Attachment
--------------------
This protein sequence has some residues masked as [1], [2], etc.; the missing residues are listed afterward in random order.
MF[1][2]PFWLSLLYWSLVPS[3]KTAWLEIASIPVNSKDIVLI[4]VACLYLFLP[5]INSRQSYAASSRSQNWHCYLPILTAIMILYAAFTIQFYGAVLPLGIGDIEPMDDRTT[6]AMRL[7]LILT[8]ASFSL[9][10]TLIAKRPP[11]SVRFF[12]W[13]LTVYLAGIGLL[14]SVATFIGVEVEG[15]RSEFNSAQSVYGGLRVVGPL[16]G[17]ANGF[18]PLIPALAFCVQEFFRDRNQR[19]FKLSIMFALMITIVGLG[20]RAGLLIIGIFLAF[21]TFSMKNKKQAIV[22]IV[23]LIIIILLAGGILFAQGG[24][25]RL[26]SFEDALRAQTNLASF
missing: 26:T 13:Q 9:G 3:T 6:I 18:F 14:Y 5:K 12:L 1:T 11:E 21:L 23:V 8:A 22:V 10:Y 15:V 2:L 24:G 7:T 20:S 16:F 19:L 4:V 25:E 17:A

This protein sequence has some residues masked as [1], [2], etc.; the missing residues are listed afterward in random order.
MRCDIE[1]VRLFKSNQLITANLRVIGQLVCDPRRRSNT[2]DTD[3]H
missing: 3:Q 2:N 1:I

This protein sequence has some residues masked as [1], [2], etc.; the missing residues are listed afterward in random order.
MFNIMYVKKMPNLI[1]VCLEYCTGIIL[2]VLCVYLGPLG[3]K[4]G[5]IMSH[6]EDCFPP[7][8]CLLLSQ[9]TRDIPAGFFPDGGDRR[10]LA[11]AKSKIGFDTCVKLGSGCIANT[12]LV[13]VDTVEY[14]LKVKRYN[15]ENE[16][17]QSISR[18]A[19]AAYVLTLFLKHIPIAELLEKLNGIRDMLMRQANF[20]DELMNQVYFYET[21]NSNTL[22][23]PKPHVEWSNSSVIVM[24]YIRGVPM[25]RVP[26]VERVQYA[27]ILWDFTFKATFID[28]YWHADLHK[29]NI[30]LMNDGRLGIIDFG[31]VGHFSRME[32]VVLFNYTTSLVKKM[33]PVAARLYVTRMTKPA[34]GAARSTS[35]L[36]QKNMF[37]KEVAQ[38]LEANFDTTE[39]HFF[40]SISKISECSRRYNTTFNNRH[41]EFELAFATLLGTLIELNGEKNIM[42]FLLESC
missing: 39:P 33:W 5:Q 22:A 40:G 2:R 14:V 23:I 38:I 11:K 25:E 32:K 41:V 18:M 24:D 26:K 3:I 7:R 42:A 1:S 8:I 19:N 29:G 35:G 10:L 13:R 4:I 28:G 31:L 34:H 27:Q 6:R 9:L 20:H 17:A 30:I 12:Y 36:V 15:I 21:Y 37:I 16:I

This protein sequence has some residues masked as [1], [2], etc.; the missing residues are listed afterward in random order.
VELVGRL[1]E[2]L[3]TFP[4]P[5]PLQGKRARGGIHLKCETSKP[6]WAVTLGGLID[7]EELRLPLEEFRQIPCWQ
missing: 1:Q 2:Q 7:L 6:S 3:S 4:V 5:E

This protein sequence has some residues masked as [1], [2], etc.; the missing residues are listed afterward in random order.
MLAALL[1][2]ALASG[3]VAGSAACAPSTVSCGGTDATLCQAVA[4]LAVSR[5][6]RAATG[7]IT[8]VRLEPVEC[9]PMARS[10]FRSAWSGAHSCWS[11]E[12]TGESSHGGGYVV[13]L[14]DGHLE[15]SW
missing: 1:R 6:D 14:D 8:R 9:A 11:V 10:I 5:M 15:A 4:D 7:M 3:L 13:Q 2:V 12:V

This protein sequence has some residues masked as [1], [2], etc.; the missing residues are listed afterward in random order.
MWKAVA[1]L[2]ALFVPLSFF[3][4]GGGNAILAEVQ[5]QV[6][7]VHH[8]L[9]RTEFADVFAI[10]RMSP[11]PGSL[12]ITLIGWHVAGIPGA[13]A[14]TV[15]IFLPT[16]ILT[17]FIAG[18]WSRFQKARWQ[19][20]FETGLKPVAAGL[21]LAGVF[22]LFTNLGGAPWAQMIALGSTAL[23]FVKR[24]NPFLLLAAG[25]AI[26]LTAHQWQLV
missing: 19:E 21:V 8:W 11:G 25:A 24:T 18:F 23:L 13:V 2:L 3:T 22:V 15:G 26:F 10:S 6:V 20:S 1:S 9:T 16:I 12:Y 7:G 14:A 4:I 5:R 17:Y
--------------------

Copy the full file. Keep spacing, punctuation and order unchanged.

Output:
This protein sequence has some residues masked as [1], [2], etc.; the missing residues are listed afterward in random order.
MF[1][2]PFWLSLLYWSLVPS[3]KTAWLEIASIPVNSKDIVLI[4]VACLYLFLP[5]INSRQSYAASSRSQNWHCYLPILTAIMILYAAFTIQFYGAVLPLGIGDIEPMDDRTT[6]AMRL[7]LILT[8]ASFSL[9][10]TLIAKRPP[11]SVRFF[12]W[13]LTVYLAGIGLL[14]SVATFIGVEVEG[15]RSEFNSAQSVYGGLRVVGPL[16]G[17]ANGF[18]PLIPALAFCVQEFFRDRNQR[19]FKLSIMFALMITIVGLG[20]RAGLLIIGIFLAF[21]TFSMKNKKQAIV[22]IV[23]LIIIILLAGGILFAQGG[24][25]RL[26]SFEDALRAQTNLASF
missing: 26:T 13:Q 9:G 3:T 6:I 18:F 14:Y 5:K 12:L 1:T 11:E 21:L 23:V 8:A 22:V 10:Y 15:V 2:L 24:G 7:T 20:S 16:F 19:L 4:V 25:E 17:A

This protein sequence has some residues masked as [1], [2], etc.; the missing residues are listed afterward in random order.
MRCDIE[1]VRLFKSNQLITANLRVIGQLVCDPRRRSNT[2]DTD[3]H
missing: 3:Q 2:N 1:I

This protein sequence has some residues masked as [1], [2], etc.; the missing residues are listed afterward in random order.
MFNIMYVKKMPNLI[1]VCLEYCTGIIL[2]VLCVYLGPLG[3]K[4]G[5]IMSH[6]EDCFPP[7][8]CLLLSQ[9]TRDIPAGFFPDGGDRR[10]LA[11]AKSKIGFDTCVKLGSGCIANT[12]LV[13]VDTVEY[14]LKVKRYN[15]ENE[16][17]QSISR[18]A[19]AAYVLTLFLKHIPIAELLEKLNGIRDMLMRQANF[20]DELMNQVYFYET[21]NSNTL[22][23]PKPHVEWSNSSVIVM[24]YIRGVPM[25]RVP[26]VERVQYA[27]ILWDFTFKATFID[28]YWHADLHK[29]NI[30]LMNDGRLGIIDFG[31]VGHFSRME[32]VVLFNYTTSLVKKM[33]PVAARLYVTRMTKPA[34]GAARSTS[35]L[36]QKNMF[37]KEVAQ[38]LEANFDTTE[39]HFF[40]SISKISECSRRYNTTFNNRH[41]EFELAFATLLGTLIELNGEKNIM[42]FLLESC
missing: 39:P 33:W 5:Q 22:A 40:G 2:R 14:V 23:I 38:I 11:K 25:E 32:K 41:V 18:M 24:D 26:K 3:I 7:R 42:A 1:S 8:I 19:N 29:G 35:G 10:L 13:R 4:I 28:G 31:L 34:H 27:Q 6:R 9:L 20:H 17:A 30:I 12:Y 36:V 15:I 21:Y 37:I 16:I

This protein sequence has some residues masked as [1], [2], etc.; the missing residues are listed afterward in random order.
VELVGRL[1]E[2]L[3]TFP[4]P[5]PLQGKRARGGIHLKCETSKP[6]WAVTLGGLID[7]EELRLPLEEFRQIPCWQ
missing: 1:Q 2:Q 7:L 6:S 3:S 4:V 5:E

This protein sequence has some residues masked as [1], [2], etc.; the missing residues are listed afterward in random order.
MLAALL[1][2]ALASG[3]VAGSAACAPSTVSCGGTDATLCQAVA[4]LAVSR[5][6]RAATG[7]IT[8]VRLEPVEC[9]PMARS[10]FRSAWSGAHSCWS[11]E[12]TGESSHGGGYVV[13]L[14]DGHLE[15]SW
missing: 1:R 6:D 14:D 8:R 9:A 11:V 10:I 5:M 15:A 4:D 7:M 3:L 13:Q 2:V 12:V

This protein sequence has some residues masked as [1], [2], etc.; the missing residues are listed afterward in random order.
MWKAVA[1]L[2]ALFVPLSFF[3][4]GGGNAILAEVQ[5]QV[6][7]VHH[8]L[9]RTEFADVFAI[10]RMSP[11]PGSL[12]ITLIGWHVAGIPGA[13]A[14]TV[15]IFLPT[16]ILT[17]FIAG[18]WSRFQKARWQ[19][20]FETGLKPVAAGL[21]LAGVF[22]LFTNLGGAPWAQMIALGSTAL[23]FVKR[24]NPFLLLAAG[25]AI[26]LTAHQWQLV
missing: 19:E 21:V 8:W 11:G 25:A 24:T 18:F 23:L 13:V 2:L 3:T 22:V 15:G 26:F 10:S 6:V 20:S 1:S 9:T 16:I 12:Y 7:G 14:A 4:I 5:R 17:Y